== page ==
Hide the color!
one night in May 2017, biologist John Martin was looking around in his backyard with an ultraviolet flashlight. He wanted to take a look at the lichen in ultraviolet light, but he was caught by a passing little guy-a gliding American flying squirrel (Glaucomys volans), which turned particularly bright pink in the ultraviolet light.
in ordinary light, the fur of these small rodents is not so amazing. Their backs are brownish gray in different shades and their bellies are milky white on one side. Before that, no one had noticed what they looked like under ultraviolet light, and the bright pink fluorescence quickly attracted the interest of researchers.
is this a common phenomenon? The researchers conducted further investigations through field observations and specimens from the nature museum. The results show that all three living species of the genus Glaucomys do have this pink fluorescence phenomenon. Although the fluorescence intensity was different, almost every one of more than 100 specimens showed pink under ultraviolet light, both male and female, and five individuals observed in the field had the same fluorescence.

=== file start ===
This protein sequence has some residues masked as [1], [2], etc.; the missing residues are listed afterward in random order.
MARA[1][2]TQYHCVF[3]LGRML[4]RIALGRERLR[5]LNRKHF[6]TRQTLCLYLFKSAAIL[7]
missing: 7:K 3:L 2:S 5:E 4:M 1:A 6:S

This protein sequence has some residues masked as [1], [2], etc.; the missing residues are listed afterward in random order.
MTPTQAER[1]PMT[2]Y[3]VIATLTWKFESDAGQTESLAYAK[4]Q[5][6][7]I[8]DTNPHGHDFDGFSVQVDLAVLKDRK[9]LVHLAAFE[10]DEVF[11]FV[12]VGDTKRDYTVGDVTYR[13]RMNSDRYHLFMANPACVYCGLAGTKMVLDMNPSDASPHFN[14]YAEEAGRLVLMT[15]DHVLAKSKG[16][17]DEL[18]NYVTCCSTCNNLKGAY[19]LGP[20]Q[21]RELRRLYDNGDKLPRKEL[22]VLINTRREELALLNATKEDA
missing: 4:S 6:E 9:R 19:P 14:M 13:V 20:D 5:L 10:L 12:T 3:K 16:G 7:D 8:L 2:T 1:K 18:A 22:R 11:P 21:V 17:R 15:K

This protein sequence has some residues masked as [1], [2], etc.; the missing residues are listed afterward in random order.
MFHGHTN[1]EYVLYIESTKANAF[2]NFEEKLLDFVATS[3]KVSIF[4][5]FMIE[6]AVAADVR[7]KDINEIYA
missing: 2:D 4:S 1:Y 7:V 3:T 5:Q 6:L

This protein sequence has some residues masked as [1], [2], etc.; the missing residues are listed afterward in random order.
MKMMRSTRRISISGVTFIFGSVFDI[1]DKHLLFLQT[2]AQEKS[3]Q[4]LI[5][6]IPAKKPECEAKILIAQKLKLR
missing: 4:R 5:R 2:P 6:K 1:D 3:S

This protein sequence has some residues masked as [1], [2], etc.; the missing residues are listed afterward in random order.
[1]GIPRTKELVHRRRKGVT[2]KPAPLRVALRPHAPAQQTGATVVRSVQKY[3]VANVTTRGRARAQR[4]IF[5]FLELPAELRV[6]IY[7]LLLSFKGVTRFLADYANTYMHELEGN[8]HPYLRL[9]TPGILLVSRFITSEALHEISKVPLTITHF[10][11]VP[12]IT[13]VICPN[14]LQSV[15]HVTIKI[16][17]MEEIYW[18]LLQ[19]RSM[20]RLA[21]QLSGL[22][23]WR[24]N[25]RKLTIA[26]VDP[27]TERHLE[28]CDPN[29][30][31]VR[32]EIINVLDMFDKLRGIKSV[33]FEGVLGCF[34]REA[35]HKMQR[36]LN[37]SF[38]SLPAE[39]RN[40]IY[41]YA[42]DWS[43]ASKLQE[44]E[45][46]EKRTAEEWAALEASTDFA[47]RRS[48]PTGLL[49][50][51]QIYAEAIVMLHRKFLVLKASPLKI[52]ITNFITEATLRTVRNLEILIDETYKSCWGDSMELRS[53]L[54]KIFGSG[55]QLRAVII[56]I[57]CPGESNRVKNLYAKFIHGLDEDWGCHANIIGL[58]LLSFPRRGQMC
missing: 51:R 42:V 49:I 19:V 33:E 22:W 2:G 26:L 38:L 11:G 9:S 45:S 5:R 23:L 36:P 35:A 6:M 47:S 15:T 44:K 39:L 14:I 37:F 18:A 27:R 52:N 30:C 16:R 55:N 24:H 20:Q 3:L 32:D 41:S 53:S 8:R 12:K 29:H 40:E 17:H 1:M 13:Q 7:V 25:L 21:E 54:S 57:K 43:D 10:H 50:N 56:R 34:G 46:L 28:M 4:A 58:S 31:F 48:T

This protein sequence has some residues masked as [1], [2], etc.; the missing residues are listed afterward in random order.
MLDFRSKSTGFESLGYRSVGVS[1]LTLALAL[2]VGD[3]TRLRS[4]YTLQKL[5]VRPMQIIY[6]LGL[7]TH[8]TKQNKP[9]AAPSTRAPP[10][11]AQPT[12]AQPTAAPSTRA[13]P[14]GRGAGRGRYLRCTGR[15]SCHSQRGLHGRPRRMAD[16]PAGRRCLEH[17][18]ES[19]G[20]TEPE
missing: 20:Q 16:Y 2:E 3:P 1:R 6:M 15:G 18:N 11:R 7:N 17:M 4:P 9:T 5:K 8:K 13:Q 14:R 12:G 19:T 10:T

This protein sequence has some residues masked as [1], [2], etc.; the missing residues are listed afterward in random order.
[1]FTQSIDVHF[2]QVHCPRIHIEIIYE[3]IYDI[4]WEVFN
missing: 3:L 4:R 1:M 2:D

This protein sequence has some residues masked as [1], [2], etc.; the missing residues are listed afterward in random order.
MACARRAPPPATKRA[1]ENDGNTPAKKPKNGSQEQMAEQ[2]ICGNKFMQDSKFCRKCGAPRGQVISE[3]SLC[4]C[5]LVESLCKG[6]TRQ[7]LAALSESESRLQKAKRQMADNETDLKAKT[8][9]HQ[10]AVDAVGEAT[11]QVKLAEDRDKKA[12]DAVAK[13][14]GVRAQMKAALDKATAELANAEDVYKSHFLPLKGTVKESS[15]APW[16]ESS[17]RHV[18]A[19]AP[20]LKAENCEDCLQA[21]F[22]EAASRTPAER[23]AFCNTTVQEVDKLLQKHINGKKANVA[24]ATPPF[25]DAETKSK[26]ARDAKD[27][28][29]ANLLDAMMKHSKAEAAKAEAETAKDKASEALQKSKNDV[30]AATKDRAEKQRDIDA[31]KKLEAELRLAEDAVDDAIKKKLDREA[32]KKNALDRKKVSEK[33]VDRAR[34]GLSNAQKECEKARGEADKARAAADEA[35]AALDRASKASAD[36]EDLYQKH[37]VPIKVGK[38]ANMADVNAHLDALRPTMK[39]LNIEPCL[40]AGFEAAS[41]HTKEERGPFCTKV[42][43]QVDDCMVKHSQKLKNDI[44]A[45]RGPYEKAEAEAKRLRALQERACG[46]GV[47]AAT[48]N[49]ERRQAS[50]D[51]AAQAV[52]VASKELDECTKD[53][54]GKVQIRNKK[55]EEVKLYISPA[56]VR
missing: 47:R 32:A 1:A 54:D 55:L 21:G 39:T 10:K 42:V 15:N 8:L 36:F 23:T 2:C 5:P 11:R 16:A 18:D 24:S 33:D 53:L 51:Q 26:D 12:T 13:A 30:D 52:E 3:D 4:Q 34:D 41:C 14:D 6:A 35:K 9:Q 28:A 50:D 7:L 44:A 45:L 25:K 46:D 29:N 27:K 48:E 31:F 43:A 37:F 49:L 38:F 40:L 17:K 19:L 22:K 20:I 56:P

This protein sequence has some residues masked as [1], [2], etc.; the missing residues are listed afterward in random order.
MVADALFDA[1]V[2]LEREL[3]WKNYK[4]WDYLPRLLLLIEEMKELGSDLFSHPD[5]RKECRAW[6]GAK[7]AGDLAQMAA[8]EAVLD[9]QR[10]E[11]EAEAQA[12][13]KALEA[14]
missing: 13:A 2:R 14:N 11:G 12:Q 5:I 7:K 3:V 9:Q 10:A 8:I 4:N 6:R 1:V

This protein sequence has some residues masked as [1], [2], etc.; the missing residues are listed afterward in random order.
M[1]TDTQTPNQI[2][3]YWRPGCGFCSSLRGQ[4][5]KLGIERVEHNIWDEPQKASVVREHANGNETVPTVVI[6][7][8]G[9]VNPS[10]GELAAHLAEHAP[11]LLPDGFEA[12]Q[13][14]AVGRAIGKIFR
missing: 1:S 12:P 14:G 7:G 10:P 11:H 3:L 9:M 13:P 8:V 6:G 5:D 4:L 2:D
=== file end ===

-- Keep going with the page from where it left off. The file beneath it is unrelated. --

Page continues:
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(this is one of the specimens. On the left is the picture under visible light, and on the right is what 395nm looks like under ultraviolet light. Photo Source: Allison M. Kohler et al)
what is the use of these bright pink fluorescence for flying mice? No one knows that yet. It may be some kind of visual signal, or it may be a coincidental phenomenon. But it's a magical hidden color.
recently this unexpected discovery was published on Journal of Mammalogy. The related paper can be found at https://academic.oup.com/jmammal/advance-article-abstract/doi/10.1093/jmammal/gyy177/5299493?redirectedFrom=fulltext